Tuesday, 11 December 2012

UK Census 2011: 'No religion' rises from 15 to 25% of the population

Despite the controversial wording of the 'religion' question in the UK Census in 2011, the number of people stating that they had 'no religion' rose 10% from 15% to 25% of the population according to figures released today.

Conversely, the Christian population of England and Wales has fallen by four million to 33.2 million in the past decade, despite the Archbishop of Canterbury, Rowan Williams, saying English cathedral congregations have grown in recent years.

In a statement reflecting the concerns of the British Humanist Association (BHA), Nick Spencer, research director at think-tank Theos, said;
The census measures religious identification, not beliefs or practice. It's about what people call themselves and which group they wish to identify with.
According the the British Social Attitudes survey in 2011 (infographic at bottom of post), it is believed that the number of people that do not regard themselves as belonging to a particular religion in the UK may be as high as 50%.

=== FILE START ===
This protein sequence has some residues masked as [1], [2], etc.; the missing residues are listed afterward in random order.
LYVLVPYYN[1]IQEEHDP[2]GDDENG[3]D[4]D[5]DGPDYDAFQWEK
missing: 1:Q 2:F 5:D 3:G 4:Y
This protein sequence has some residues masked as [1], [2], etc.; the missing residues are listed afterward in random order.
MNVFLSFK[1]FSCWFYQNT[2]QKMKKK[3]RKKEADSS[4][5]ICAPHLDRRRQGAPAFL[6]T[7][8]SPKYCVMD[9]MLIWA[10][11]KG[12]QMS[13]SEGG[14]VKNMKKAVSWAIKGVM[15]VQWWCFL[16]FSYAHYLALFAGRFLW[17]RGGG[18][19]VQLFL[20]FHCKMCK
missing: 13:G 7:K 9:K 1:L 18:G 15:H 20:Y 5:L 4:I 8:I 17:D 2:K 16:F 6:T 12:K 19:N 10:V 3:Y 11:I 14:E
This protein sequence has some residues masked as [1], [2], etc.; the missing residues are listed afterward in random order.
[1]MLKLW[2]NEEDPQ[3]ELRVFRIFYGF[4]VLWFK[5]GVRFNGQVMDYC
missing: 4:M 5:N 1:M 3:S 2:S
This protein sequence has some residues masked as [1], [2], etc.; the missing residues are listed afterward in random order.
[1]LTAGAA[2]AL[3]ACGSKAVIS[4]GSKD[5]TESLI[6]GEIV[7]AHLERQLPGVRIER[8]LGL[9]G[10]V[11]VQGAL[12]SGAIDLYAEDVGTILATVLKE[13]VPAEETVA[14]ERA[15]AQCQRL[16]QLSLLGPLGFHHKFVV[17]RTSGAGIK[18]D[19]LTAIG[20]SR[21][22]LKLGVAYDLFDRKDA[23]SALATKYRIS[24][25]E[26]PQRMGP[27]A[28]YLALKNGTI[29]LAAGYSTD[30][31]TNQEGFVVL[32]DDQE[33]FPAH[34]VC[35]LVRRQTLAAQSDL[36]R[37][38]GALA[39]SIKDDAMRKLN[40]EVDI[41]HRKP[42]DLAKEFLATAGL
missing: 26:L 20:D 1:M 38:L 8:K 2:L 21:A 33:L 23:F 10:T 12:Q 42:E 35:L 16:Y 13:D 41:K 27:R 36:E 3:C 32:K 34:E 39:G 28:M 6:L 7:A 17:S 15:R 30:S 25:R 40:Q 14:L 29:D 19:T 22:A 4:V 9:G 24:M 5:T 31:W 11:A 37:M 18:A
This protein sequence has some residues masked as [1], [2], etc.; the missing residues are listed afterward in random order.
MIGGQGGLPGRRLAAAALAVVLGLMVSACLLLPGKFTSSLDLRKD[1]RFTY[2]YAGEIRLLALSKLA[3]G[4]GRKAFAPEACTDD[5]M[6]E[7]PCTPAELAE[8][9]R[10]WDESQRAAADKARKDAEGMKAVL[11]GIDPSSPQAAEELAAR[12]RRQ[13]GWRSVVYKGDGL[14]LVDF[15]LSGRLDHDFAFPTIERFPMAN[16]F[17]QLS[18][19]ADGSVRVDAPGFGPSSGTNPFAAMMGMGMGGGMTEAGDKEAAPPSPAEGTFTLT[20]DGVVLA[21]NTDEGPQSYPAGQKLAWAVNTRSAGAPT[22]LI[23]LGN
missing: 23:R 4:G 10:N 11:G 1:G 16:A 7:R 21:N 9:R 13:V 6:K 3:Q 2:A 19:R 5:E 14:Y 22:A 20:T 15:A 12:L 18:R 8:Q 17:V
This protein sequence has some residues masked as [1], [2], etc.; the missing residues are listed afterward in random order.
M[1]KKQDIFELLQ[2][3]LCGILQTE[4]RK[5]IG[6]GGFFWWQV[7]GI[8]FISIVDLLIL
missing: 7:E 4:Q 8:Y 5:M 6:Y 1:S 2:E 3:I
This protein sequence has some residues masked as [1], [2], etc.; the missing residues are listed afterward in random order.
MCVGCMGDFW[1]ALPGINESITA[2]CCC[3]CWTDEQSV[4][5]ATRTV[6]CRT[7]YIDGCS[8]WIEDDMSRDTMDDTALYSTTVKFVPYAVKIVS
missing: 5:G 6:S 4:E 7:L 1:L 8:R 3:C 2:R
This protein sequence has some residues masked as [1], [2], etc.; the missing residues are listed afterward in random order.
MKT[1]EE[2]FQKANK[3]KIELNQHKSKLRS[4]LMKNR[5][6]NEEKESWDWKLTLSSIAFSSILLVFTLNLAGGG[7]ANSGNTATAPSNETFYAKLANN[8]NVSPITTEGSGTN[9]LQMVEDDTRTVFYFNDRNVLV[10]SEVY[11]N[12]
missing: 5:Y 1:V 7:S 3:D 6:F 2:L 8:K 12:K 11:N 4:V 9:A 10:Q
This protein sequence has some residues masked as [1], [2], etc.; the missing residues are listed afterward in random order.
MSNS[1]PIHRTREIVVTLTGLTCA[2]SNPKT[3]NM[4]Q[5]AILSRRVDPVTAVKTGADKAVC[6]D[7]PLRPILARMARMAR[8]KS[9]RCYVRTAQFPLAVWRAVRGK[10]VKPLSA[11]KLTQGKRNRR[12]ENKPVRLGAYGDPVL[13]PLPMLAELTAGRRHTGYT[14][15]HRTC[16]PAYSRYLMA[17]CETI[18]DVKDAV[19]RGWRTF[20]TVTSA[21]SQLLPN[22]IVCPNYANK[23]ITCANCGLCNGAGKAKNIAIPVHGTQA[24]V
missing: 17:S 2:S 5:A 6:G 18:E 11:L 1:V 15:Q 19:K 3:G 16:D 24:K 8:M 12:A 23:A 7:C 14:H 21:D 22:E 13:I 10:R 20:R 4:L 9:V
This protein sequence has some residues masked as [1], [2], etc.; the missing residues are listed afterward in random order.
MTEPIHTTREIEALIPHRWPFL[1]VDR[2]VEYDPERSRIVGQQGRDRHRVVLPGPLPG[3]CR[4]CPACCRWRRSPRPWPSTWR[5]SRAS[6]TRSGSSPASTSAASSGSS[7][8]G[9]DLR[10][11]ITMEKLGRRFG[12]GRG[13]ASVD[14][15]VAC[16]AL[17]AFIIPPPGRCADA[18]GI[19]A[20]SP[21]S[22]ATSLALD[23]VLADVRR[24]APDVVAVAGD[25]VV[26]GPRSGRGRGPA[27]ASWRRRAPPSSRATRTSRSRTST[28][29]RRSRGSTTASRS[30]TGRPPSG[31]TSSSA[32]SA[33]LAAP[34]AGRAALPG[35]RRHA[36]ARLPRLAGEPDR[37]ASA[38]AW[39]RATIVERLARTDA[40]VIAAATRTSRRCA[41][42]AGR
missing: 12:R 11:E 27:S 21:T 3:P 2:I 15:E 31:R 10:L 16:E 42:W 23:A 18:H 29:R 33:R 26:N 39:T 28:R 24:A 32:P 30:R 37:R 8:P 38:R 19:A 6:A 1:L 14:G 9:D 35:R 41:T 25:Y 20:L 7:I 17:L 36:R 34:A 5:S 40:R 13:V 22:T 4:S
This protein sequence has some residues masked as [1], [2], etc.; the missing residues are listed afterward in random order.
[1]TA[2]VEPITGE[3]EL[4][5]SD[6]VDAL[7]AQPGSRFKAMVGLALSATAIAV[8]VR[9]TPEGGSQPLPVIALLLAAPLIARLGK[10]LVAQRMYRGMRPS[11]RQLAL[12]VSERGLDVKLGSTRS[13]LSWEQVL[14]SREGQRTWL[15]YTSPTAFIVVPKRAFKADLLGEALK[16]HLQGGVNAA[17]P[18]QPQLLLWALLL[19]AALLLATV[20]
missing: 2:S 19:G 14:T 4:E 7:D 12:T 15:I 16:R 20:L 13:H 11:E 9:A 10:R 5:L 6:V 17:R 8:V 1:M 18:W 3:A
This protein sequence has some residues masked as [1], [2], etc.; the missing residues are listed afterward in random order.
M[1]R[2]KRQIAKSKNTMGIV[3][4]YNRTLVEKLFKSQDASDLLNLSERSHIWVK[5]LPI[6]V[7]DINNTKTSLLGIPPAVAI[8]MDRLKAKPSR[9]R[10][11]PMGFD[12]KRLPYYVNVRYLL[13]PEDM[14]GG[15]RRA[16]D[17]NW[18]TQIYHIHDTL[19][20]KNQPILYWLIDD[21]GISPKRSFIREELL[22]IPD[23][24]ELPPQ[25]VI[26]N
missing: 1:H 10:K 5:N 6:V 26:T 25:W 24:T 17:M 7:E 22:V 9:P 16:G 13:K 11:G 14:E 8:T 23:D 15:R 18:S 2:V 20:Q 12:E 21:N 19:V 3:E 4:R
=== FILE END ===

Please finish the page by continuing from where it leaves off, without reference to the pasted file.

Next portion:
On the census results, BHA chief executive, Andrew Copson, said;

"Religious practice, identity, belonging and belief are all in decline in this country and non-religious identities are on the rise. It is time that public policy caught up with this mass turning away from religious identities and stopped privileging religious bodies with ever increasing numbers of state-funded religious schools and other faith-based initiatives."
"They are decreasingly relevant to British life and identity and governments should catch up and accept that fact."

The humanists said the census "exaggerated" the number of Christians and that there were far fewer practising Christians.

It is, perhaps, because of the way the question was worded and the choices one could choose from - Christian (all denominations), Buddhist, Hindu, Jewish, Muslim, Sikh, of no religion or to list themselves as belonging to any other faith - that only 29,267 people specifically described themselves as atheist.

Other points of interest include (source);

  • In the 2001 census 390,000 people claimed they were Jedi - followers of a fictional faith popularised by the Star Wars films - but that figure fell to 177,000 in 2011.
  • The census shows a 7% rise in the number of people living in England and Wales since 2001 - up to 56.1 million. More than half the increase is due to migration.
  • The second largest religion, after Christianity, was Islam, with 2.7 million people professing themselves to be Muslims - 4.8% of the population, up from 1.8% in 2001.
  • 6,242 put "heavy metal" down as their faith.

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